This summer, during the worst measles outbreak in decades, New York passed a law that ended religious exemptions to vaccinations for children in public schools.

Parents were given a two week grace period after the start of school to provide vaccination records or their kids wouldn’t be kicked out. As that grace period nears its end, many parents begin to fight back, furious that the law is actually being upheld.

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To be clear, the students can return to school if their parents vaccinate them. State health officials told BuzzFeed News that 26,217 unvaccinated New York children in public schools, private schools, parochial schools, daycare centers, and prekindergarten programs obtained religious exemptions during the 2017–18 school year.

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Image credits: daynabug77

The measles outbreak that prompted the new law is easing. Earlier this month, Mayor Bill de Blasio declared an end to the measles outbreak in New York City, its epicenter. Since October 2018, there have been 654 measles cases in the city and 414 in other parts of the state, where transmission has also slowed. According to the CDC, children are most at risk from measles. One out of every 20 children infected with measles will contract pneumonia, while one in 1,000 will die from the virus. Other complications can include swelling of the brain (which can lead to deafness or disabilities).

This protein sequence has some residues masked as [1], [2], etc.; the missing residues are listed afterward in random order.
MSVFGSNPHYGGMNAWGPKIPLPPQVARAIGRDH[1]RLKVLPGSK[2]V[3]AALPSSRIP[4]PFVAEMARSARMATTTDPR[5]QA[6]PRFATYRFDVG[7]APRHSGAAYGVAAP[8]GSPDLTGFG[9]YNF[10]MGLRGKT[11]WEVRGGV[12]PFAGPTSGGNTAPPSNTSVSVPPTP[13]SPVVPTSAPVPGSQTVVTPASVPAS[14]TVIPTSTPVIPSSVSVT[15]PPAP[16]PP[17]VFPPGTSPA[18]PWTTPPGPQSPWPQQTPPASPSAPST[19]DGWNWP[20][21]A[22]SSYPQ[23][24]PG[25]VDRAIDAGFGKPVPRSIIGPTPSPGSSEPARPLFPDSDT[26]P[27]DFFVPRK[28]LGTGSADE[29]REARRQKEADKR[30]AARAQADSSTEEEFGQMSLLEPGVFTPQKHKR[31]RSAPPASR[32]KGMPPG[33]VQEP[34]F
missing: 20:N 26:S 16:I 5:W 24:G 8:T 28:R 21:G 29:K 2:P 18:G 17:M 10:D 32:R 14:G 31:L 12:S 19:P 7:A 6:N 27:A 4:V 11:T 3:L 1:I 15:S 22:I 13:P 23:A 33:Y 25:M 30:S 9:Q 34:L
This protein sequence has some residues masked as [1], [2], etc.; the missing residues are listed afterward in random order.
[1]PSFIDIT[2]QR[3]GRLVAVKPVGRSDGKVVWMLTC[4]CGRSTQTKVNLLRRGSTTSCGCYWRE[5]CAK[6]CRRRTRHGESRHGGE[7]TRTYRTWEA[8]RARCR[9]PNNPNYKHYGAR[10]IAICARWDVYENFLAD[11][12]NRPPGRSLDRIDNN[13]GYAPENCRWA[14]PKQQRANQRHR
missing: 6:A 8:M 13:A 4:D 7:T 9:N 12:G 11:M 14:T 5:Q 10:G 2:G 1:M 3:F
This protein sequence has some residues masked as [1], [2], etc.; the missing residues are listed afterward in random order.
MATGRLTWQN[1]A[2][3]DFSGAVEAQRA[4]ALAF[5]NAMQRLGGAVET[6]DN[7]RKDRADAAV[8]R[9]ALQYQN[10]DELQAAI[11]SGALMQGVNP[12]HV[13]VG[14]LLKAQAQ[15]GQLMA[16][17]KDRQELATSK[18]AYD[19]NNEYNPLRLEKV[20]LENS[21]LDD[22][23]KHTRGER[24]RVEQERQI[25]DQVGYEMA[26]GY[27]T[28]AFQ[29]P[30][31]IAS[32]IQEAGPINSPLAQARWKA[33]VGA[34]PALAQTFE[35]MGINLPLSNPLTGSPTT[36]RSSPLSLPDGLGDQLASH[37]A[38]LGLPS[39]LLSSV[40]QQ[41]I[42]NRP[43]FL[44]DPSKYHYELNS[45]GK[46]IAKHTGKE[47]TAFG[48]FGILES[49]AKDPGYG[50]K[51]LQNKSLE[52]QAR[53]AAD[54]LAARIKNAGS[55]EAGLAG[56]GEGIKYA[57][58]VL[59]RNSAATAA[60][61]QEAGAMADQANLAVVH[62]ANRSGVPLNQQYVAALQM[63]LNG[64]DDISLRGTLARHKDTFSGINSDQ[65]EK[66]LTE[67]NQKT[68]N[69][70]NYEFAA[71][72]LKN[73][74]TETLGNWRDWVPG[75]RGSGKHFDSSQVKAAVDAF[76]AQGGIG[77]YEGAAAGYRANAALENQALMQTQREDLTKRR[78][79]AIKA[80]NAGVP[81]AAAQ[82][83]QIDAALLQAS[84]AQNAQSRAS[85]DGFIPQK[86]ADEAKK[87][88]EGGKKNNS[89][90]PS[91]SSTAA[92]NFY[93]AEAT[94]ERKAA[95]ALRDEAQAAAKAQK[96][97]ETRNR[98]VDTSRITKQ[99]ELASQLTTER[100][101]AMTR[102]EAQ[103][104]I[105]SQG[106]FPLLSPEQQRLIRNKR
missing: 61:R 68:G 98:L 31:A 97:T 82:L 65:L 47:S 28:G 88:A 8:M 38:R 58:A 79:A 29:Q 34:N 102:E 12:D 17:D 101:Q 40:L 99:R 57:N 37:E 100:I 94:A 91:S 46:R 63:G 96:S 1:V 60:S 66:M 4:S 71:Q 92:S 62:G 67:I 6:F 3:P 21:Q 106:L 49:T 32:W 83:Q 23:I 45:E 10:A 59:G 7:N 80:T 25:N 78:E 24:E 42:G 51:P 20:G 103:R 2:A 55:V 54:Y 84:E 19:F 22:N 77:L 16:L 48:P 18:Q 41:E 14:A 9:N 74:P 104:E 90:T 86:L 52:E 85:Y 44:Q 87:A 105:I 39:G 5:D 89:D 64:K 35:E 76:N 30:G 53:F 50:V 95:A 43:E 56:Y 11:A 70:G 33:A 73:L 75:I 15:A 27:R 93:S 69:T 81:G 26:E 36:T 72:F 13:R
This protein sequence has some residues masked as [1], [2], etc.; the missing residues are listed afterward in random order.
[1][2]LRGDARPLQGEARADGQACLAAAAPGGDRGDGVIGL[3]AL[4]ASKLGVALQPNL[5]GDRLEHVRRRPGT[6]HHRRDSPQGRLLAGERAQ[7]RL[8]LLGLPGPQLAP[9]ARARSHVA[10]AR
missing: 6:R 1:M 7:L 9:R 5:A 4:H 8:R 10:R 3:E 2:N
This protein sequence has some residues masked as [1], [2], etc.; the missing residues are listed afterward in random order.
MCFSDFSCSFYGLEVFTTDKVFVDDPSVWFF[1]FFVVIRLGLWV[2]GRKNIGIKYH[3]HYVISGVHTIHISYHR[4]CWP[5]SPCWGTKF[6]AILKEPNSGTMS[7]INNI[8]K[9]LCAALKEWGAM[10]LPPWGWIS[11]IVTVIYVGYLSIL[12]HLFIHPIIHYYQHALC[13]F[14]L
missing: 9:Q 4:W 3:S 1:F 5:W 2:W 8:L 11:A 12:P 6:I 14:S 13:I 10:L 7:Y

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People had a lot to say about this situation